Wednesday, February 27, 2008


They've started a Weight Watchers at Work program at my workplace. For some reason, this is annoying the crap out of me. I can't quite figure out why.

It's partly that I fear it may create food police, it's partly the ludicrous amount of company-wide promotion, and it's partly the note on a bag of chips left in the communal food area: "Cleaning out because I'm starting Weight Watchers! :)" But it's more than those reasons--there's some gestalt at play. I can't pin it down.

I mean, it's really nice that the company responded to an employee request and started this. But it's bugging me. Maybe after it actually starts my fears will subside and it will annoy me less. Incidentally, no one else seems annoyed by it.

Meanwhile: Thriller, still an incredible album 25 years later. I'm groovin' to Billie Jean as I type. The kid is not my son.

UPDATE: AH! This abstract explains much of WW resistance. Viva la resistance!


Larry Jones said...

Wow. That abstract sure clears things up for me.

Narya said...

Good lord. Despite actually understanding a bunch of the abstract (and despite having read and taught Foucault), my eyes hurt from rolling them. Foucault goes to Weight Watchers? Oy.

OTOH, it's only fair to ask yourself how the Weight Watchers narrative differs from your effort to avoid refined flour and sugar for awhile.

I think part of the challenge is that there are several narratives in play: wanting to feel good (as in able to do the things we want to do, physically, without discomfort); wanting to present a pleasing appearance to the world (which has gendered aspects, but also a generalized aspect, and which also has a variety of cultural expectations); wanting to enjoy good food (because food tastes good, damnit!); wanting to eat responsibly or ethically (though the meaning of that may vary wildly); and, at least in some cases, not having a sense of balance about one or more aspects of the whole thing, perhaps because of stuff we learned in our families.

But that's just my two cents.

Could it be that you're afraid they'll try to recruit you somehow?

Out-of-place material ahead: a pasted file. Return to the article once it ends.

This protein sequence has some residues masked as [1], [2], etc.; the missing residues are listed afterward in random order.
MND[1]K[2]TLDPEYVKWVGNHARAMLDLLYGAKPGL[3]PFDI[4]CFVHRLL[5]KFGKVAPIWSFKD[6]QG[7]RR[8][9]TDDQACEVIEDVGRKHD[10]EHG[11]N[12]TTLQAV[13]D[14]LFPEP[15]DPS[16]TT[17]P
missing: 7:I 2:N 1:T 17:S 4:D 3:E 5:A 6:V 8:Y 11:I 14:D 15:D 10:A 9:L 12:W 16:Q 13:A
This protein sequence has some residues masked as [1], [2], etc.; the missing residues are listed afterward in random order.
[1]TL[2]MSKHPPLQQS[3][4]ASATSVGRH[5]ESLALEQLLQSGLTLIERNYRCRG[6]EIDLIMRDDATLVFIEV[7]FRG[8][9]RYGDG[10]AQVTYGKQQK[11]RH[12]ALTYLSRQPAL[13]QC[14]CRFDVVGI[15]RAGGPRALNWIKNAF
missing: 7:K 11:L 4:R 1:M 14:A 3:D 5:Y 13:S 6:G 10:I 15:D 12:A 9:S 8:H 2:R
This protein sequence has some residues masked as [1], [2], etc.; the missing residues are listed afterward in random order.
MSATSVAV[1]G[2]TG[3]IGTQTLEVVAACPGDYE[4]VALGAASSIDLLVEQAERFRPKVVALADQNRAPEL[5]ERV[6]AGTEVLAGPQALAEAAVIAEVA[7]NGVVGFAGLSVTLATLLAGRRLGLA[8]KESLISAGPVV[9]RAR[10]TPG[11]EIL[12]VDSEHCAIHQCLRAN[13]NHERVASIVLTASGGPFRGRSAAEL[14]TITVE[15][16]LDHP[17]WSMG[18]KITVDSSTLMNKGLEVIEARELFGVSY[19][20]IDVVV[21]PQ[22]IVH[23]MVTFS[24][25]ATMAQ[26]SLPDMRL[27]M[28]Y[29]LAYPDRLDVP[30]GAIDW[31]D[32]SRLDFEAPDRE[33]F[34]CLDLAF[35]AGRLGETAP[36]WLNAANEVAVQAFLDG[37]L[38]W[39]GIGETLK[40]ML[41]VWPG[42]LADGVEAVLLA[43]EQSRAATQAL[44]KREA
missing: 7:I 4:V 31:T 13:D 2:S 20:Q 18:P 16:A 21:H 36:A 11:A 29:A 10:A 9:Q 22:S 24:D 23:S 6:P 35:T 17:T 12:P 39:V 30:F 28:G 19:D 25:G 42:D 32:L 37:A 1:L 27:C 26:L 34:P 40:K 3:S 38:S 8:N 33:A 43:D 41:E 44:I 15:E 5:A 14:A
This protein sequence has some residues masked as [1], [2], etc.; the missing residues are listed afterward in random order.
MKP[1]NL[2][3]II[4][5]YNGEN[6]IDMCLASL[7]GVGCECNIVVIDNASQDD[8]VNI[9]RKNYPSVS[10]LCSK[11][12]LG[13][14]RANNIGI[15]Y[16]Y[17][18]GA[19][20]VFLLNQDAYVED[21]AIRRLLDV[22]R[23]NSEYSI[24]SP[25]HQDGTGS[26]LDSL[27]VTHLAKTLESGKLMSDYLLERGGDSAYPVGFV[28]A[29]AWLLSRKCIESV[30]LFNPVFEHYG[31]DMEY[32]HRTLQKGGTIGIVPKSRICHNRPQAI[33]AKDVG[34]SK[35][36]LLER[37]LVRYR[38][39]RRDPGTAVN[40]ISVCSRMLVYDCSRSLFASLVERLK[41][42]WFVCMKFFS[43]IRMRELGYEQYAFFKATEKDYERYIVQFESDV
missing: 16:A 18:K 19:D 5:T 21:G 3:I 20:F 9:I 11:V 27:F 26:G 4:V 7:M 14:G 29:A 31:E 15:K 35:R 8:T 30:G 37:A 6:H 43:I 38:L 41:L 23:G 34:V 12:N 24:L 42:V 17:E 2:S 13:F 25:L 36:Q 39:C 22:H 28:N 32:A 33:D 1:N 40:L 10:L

Ann F said...

Part of it may be related to the commercial aspects of such sponsored events. It's free advertising -- Weight Watchers(tm)! -- candy-coated (so to speak) with Personal Responsibility(tm) and Self-Help(tm).

The chips are such a small thing, but representative: The person couldn't just have left the chips out for others to eat; there had to also be the declaration of intent, the subtle claim to moral superiority, not to mention the name-drop of WW.

It may also have to do with the authority of one's workplace. There's always the possibility that your managers will think less of you as an employee if you don't Participate(tm), which makes it just one more responsibility for which you aren't getting paid.

And that's without the excessive cultural pressure of body image crap piled on. It's all complicated and Nuanced(tm), I'm sure.

PS. "The hupomnemata of these organizations thus use asketic language to conceal their implication in normalization." Well, of course!

Narya said...

I like Ann's comment better.

Though the leaving the chips out with a message may also be a form of self-encouragement, rather than a claim to moral superiority. When some people quit smoking, for example, they find it helpful to tell other people, not so people nag them, but because they know they'll be more likely to stay quit. That psychology doesn't work with everyone (like me, for example).

I have to admit that I do like some of WW's recent ad campaign, because it seems to be focusing more on healthy eating rather than on dieting, per se, and I think that's a more useful perspective. (Too many people regard "diet" as something you do for awhile, something that requires all kinds of sacrifices, and then you're magically Thin, and then you don't have to do that horrible Diet thing any longer and can go back to whatever you were doing pre-diet.)